Ground Vegetation Material and Custom Normals

I found out that there are some important things to take care of when rendering vegetation or grass in UE4. Make sure to use custom normals on the vegetation. Normals can be edited with an edit normals modifier in 3D’s Max. Simply select all grass normals and let them point upwards.

It was really important to get my custom normals working properly by unchecking the checkbox “Tangent Space Normal” In the Material details highlighted in red on the picture below.

I guess I could have used an object space normal map instead. The material itself is really basic, similar to all other materials. I didn’t use all of the roughness or spec maps from Quixel. I was using parameters to get into the right range of reflectance value but more globally, instead of using super detailed microsurface structure for the asset. This gave me a bit more of a plasticy feel to the materials, which in the end I decided to go for. GI bounce lights were way more present this way and bounced off more controlled.

Tree Materials

For the Tree model I decided to use the masked blend mode and subsurface shading model. Two sided rendering was enabled of course.

Dynamic Global Illumination setup with Distance Fields

If you have not enabled distance fields in the project settings under rendering yet this will have to happen now (check the picture below). You have to restart the engine to get the feature

working. Furthermore while Unreal Engine 4 is shut down you have to add a console variable in your .ini file. Locate your .ini file inside the engine directory not the project directory though. Path example: UE_4.15EngineConfigConsoleVariables.ini

Open up the file in a text editor and add following command to it and make sure to save the file and boot up the engine.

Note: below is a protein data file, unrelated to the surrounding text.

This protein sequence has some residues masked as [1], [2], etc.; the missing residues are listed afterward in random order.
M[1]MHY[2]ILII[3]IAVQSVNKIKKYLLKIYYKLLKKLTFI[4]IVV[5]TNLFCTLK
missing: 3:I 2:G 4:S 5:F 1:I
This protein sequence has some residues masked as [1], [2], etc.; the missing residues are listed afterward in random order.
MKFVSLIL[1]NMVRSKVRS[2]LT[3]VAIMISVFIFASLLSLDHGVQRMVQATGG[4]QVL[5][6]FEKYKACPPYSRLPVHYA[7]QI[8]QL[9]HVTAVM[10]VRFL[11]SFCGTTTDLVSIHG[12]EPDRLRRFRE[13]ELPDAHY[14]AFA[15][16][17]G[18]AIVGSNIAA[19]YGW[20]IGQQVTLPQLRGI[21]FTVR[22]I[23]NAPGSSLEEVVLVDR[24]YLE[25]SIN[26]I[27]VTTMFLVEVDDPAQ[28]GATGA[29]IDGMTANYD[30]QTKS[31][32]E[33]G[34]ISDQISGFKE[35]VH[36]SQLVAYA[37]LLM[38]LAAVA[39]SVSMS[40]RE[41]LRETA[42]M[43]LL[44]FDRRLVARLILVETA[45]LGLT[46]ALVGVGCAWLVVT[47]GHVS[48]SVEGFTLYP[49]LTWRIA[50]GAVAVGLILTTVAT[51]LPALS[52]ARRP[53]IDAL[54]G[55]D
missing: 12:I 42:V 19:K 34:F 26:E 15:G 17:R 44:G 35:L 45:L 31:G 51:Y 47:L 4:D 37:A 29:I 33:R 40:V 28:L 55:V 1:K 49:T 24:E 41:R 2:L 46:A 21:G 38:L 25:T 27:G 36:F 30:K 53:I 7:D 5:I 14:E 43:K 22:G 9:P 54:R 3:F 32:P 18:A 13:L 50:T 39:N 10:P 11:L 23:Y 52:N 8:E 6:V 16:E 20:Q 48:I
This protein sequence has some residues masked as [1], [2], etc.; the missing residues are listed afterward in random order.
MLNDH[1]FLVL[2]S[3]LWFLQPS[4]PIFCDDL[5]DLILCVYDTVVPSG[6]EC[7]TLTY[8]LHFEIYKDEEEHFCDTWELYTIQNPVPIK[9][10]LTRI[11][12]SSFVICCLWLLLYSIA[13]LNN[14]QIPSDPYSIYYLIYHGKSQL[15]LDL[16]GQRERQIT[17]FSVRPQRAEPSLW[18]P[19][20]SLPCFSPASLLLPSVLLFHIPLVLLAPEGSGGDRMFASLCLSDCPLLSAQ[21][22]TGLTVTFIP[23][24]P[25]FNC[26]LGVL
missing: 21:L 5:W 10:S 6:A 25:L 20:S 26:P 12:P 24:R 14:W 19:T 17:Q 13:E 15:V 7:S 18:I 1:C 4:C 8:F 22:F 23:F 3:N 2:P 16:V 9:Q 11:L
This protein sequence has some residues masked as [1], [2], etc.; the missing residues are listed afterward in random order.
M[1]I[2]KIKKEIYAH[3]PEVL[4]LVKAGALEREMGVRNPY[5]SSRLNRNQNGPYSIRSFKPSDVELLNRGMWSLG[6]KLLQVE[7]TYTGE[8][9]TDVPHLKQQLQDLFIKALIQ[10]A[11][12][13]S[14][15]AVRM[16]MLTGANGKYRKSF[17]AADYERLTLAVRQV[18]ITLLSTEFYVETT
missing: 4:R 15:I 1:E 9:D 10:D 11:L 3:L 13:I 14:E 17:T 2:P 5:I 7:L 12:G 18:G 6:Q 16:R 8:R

– Force no precomputed needs to be checked. Rebuild lights!

– Directional light set to movable and Dynamic Indirect Lighting needs to be checked.

– Post Process Volume set to unbound, enable it and set the intensity high to see the


Light Propagation Volume (Post Process Volume)

Now comes a fun part and my most favorite feature of Unreal Engine 4. I am the biggest fan of gradients and I think they are the most important tool to our hands for making art appealing. With bounce lights I can create those gradients very easily. As you can see here, I set up a quick test scene for you, so you can see the feature in action.

There are different settings that you will be able to play with in the Light Propagation Volume tab of the Post Process Volume. There you can get the best out of the feature and tweak settings for your needs.

I also added a SkyLight (needs to be set to movable) and an AtmosphericFog to capture the surrounding assets better and bring in more color bounces.


I am really happy how my side project turned out and I will continue to use Unreal Engine 4 for my personal work in future. Epic is doing a great job and it is a blast using such a strong tool to showcase your visions.

My next project is already in the pipeline. Like I said before the rendering of the engine gave me so much tools to get my vision on the screen really fast. Even when the assets weren’t done yet, I already saw how I can nail down my look in the work in progress stage.

Art should be executed without any limitations of tools or any high level technical knowledge. The technology is getting there more and more.

Thanks a lot for reading my breakdown of the stylized rendering scene in Unreal Engine 4 on 80 Level.

Join discussion

Comments 3

  • yolo

    Don't work for me, loading freeze



    ·2 years ago·
  • Wisam Odish

    NOPE, my system 2, it's not showing any pictures. First day it did. Any fix for this?


    Wisam Odish

    ·4 years ago·
  • Anonymous user

    Hey, this is really an interesting and helping article, but is it only on my system or the pictures didn't load properly? Can you please upload again? Thank you in advance! :)


    Anonymous user

    ·4 years ago·

You might also like

We need your consent

We use cookies on this website to make your browsing experience better. By using the site you agree to our use of cookies.Learn more